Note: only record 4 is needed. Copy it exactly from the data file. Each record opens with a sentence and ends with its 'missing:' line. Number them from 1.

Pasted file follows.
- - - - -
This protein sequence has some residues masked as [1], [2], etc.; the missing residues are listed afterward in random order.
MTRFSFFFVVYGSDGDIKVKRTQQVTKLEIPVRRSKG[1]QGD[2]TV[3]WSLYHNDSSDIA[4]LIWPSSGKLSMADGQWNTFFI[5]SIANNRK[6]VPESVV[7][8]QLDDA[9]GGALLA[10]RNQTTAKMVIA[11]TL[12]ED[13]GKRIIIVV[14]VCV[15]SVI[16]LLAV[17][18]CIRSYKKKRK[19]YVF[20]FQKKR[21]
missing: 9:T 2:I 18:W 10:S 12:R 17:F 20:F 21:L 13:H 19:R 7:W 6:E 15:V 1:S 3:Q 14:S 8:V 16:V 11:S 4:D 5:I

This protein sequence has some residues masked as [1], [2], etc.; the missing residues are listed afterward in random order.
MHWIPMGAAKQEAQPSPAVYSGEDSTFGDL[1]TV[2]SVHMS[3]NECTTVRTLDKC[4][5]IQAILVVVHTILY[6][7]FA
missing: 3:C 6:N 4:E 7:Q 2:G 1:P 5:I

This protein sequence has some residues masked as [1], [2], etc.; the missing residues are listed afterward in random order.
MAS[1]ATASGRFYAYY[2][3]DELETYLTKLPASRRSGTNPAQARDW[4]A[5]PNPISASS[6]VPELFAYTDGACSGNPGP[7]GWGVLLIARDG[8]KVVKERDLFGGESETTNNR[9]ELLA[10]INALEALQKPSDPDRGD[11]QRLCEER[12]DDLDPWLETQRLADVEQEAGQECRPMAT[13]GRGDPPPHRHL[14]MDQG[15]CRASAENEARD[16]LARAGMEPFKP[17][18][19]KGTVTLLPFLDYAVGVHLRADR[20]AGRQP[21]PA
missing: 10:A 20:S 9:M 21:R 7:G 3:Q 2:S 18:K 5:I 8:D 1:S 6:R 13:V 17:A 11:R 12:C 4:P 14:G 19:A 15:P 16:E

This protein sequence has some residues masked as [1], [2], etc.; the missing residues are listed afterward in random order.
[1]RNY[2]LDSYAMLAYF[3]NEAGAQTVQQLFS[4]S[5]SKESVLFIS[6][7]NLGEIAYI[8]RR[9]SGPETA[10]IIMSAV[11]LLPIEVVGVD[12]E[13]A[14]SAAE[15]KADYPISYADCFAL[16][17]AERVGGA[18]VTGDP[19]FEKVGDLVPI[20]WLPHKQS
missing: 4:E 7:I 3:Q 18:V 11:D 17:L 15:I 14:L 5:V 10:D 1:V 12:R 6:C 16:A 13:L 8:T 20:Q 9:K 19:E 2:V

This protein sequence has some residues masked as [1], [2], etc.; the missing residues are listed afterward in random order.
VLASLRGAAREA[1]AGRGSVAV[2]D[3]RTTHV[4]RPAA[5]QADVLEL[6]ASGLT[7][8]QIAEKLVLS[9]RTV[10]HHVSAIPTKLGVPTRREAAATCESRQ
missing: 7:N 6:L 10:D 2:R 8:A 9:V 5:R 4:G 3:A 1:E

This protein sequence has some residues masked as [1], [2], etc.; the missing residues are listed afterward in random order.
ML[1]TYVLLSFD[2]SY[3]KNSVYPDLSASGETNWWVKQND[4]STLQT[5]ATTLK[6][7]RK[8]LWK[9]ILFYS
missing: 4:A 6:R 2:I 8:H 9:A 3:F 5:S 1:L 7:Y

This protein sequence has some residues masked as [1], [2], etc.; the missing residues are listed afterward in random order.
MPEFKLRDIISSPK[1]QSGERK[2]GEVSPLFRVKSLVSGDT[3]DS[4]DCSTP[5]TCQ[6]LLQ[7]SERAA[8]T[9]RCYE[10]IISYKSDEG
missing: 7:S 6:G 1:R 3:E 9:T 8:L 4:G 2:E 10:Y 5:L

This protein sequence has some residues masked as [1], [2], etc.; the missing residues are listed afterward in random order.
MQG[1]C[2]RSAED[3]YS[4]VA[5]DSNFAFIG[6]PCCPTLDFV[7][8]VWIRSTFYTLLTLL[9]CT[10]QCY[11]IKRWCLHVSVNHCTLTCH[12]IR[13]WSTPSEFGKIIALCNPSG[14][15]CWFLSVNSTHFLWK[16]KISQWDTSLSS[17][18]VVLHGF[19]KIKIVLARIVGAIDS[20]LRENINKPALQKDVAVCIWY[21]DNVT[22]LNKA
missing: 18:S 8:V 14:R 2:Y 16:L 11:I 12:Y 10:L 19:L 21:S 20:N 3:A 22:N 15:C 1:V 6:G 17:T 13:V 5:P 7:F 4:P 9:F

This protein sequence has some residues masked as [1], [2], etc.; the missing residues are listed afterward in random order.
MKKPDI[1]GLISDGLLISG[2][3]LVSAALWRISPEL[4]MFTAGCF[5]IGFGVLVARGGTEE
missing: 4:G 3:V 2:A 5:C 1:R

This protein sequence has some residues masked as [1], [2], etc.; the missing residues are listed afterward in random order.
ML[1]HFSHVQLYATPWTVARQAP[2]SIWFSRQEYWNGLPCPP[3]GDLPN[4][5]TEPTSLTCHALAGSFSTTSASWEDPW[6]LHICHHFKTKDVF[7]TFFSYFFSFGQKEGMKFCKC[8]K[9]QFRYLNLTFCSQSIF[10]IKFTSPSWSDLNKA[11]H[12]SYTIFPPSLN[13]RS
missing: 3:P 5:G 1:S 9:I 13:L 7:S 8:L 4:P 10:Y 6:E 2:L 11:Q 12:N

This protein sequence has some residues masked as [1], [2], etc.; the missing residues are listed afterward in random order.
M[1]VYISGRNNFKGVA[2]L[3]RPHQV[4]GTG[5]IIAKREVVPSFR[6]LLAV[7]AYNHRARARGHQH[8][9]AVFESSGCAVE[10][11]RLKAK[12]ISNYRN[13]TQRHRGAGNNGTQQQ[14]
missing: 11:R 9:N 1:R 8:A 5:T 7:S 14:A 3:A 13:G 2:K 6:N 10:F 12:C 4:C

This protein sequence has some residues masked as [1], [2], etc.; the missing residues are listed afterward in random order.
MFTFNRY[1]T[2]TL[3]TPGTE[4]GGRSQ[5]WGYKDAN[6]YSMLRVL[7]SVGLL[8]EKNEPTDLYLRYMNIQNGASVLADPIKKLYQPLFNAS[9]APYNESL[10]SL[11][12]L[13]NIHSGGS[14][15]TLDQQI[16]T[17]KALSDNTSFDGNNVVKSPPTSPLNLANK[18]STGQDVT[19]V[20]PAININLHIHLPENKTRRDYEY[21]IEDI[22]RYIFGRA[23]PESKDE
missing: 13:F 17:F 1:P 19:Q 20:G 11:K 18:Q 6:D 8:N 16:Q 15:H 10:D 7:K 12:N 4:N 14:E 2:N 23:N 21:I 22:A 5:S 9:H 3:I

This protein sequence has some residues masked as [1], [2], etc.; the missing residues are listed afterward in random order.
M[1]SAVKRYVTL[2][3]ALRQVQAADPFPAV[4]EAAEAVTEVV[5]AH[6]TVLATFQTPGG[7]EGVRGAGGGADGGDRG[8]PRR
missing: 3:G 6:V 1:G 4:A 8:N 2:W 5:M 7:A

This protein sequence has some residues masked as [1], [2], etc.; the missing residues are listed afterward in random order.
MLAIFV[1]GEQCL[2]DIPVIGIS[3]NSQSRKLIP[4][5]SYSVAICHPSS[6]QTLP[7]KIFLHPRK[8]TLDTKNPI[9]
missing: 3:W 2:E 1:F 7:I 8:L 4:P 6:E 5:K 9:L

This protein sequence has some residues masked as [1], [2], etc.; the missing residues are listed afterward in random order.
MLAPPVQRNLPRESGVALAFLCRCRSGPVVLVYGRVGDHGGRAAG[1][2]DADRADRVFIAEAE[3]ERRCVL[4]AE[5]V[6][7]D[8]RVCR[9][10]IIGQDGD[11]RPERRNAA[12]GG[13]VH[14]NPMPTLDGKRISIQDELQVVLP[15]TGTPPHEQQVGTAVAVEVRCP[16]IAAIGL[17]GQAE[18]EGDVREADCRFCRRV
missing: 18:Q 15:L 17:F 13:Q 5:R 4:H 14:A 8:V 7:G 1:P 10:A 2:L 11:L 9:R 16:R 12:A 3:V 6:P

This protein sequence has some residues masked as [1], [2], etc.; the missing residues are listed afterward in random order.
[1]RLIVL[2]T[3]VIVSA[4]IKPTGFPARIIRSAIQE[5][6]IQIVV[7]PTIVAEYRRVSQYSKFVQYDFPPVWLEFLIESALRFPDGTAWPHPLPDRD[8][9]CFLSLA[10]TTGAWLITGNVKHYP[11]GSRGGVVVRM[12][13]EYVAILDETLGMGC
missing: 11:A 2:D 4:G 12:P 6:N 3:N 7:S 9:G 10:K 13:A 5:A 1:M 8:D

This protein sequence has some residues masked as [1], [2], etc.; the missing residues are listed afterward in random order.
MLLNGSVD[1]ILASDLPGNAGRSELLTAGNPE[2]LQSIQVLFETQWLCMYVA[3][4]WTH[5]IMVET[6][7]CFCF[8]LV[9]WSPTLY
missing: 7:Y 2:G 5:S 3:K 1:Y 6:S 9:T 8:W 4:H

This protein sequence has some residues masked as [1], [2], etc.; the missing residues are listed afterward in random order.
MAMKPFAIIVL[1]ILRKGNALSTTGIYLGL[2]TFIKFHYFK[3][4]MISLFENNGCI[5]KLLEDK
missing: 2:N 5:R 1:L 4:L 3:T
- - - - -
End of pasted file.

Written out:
This protein sequence has some residues masked as [1], [2], etc.; the missing residues are listed afterward in random order.
[1]RNY[2]LDSYAMLAYF[3]NEAGAQTVQQLFS[4]S[5]SKESVLFIS[6][7]NLGEIAYI[8]RR[9]SGPETA[10]IIMSAV[11]LLPIEVVGVD[12]E[13]A[14]SAAE[15]KADYPISYADCFAL[16][17]AERVGGA[18]VTGDP[19]FEKVGDLVPI[20]WLPHKQS
missing: 4:E 7:I 3:Q 18:V 11:D 17:L 15:I 14:L 5:V 10:D 1:V 12:R 6:C 16:A 13:L 8:T 20:Q 9:K 19:E 2:V